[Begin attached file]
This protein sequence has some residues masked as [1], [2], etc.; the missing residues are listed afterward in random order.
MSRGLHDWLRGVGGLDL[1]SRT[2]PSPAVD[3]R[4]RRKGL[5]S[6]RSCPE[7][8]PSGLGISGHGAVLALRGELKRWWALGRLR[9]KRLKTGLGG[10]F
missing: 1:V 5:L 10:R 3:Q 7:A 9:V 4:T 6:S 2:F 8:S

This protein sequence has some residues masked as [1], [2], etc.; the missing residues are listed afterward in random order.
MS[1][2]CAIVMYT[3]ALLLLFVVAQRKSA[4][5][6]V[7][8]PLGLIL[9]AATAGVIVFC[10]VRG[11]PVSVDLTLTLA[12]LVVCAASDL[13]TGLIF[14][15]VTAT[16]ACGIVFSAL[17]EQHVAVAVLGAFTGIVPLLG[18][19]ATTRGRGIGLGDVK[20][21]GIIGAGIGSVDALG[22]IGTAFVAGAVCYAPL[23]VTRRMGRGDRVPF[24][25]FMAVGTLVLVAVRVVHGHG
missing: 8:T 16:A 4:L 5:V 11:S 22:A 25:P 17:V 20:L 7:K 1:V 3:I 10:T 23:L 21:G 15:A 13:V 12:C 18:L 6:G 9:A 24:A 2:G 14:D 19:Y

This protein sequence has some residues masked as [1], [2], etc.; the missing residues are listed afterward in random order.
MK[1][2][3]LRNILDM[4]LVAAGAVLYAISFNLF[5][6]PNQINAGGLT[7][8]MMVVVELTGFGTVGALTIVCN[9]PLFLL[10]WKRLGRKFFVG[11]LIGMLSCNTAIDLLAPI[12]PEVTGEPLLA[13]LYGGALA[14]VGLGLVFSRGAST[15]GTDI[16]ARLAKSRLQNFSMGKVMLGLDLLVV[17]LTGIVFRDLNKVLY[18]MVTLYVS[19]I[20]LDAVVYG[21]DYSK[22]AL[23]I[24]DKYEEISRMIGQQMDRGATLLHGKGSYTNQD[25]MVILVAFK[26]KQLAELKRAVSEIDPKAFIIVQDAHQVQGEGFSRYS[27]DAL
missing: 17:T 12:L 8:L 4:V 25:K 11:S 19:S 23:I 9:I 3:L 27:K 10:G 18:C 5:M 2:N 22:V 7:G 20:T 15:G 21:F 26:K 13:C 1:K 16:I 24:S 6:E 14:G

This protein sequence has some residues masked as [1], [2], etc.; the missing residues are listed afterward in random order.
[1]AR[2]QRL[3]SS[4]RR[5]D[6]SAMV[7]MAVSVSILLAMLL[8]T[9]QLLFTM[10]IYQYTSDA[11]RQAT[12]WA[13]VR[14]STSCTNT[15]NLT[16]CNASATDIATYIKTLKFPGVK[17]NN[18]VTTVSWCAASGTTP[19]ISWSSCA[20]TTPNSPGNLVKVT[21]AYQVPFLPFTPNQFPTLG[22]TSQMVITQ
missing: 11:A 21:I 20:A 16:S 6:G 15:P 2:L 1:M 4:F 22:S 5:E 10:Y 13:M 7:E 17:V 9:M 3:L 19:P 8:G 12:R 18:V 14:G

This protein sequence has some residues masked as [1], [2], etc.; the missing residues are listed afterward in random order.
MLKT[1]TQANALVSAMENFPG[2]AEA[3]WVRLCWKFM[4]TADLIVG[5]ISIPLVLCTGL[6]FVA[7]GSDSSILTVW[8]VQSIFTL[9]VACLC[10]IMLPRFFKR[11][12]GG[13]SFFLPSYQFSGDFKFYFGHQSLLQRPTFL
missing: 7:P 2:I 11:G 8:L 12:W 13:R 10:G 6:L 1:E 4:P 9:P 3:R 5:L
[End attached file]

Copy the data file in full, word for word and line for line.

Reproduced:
This protein sequence has some residues masked as [1], [2], etc.; the missing residues are listed afterward in random order.
MSRGLHDWLRGVGGLDL[1]SRT[2]PSPAVD[3]R[4]RRKGL[5]S[6]RSCPE[7][8]PSGLGISGHGAVLALRGELKRWWALGRLR[9]KRLKTGLGG[10]F
missing: 1:V 5:L 10:R 3:Q 7:A 9:V 4:T 6:S 2:F 8:S

This protein sequence has some residues masked as [1], [2], etc.; the missing residues are listed afterward in random order.
MS[1][2]CAIVMYT[3]ALLLLFVVAQRKSA[4][5][6]V[7][8]PLGLIL[9]AATAGVIVFC[10]VRG[11]PVSVDLTLTLA[12]LVVCAASDL[13]TGLIF[14][15]VTAT[16]ACGIVFSAL[17]EQHVAVAVLGAFTGIVPLLG[18][19]ATTRGRGIGLGDVK[20][21]GIIGAGIGSVDALG[22]IGTAFVAGAVCYAPL[23]VTRRMGRGDRVPF[24][25]FMAVGTLVLVAVRVVHGHG
missing: 8:T 16:A 4:L 5:V 11:S 22:A 25:P 17:V 20:L 7:K 1:V 3:I 10:T 23:L 21:G 15:A 13:V 12:C 18:L 6:G 9:A 24:A 2:G 14:D 19:Y

This protein sequence has some residues masked as [1], [2], etc.; the missing residues are listed afterward in random order.
MK[1][2][3]LRNILDM[4]LVAAGAVLYAISFNLF[5][6]PNQINAGGLT[7][8]MMVVVELTGFGTVGALTIVCN[9]PLFLL[10]WKRLGRKFFVG[11]LIGMLSCNTAIDLLAPI[12]PEVTGEPLLA[13]LYGGALA[14]VGLGLVFSRGAST[15]GTDI[16]ARLAKSRLQNFSMGKVMLGLDLLVV[17]LTGIVFRDLNKVLY[18]MVTLYVS[19]I[20]LDAVVYG[21]DYSK[22]AL[23]I[24]DKYEEISRMIGQQMDRGATLLHGKGSYTNQD[25]MVILVAFK[26]KQLAELKRAVSEIDPKAFIIVQDAHQVQGEGFSRYS[27]DAL
missing: 17:T 12:L 8:L 4:V 25:K 11:S 19:S 23:I 9:I 3:L 27:K 10:G 18:C 5:M 2:N 22:V 7:G 20:T 15:G 21:F 26:K 13:C 1:K 16:I 24:S 6:E 14:G

This protein sequence has some residues masked as [1], [2], etc.; the missing residues are listed afterward in random order.
[1]AR[2]QRL[3]SS[4]RR[5]D[6]SAMV[7]MAVSVSILLAMLL[8]T[9]QLLFTM[10]IYQYTSDA[11]RQAT[12]WA[13]VR[14]STSCTNT[15]NLT[16]CNASATDIATYIKTLKFPGVK[17]NN[18]VTTVSWCAASGTTP[19]ISWSSCA[20]TTPNSPGNLVKVT[21]AYQVPFLPFTPNQFPTLG[22]TSQMVITQ
missing: 11:A 21:I 20:A 16:S 6:G 15:P 2:L 1:M 4:F 22:S 5:E 10:Y 13:M 7:E 17:V 9:M 3:L 19:P 8:G 12:R 18:V 14:G

This protein sequence has some residues masked as [1], [2], etc.; the missing residues are listed afterward in random order.
MLKT[1]TQANALVSAMENFPG[2]AEA[3]WVRLCWKFM[4]TADLIVG[5]ISIPLVLCTGL[6]FVA[7]GSDSSILTVW[8]VQSIFTL[9]VACLC[10]IMLPRFFKR[11][12]GG[13]SFFLPSYQFSGDFKFYFGHQSLLQRPTFL
missing: 7:P 2:I 11:G 8:L 12:W 13:R 10:G 6:L 1:E 4:P 9:P 3:R 5:L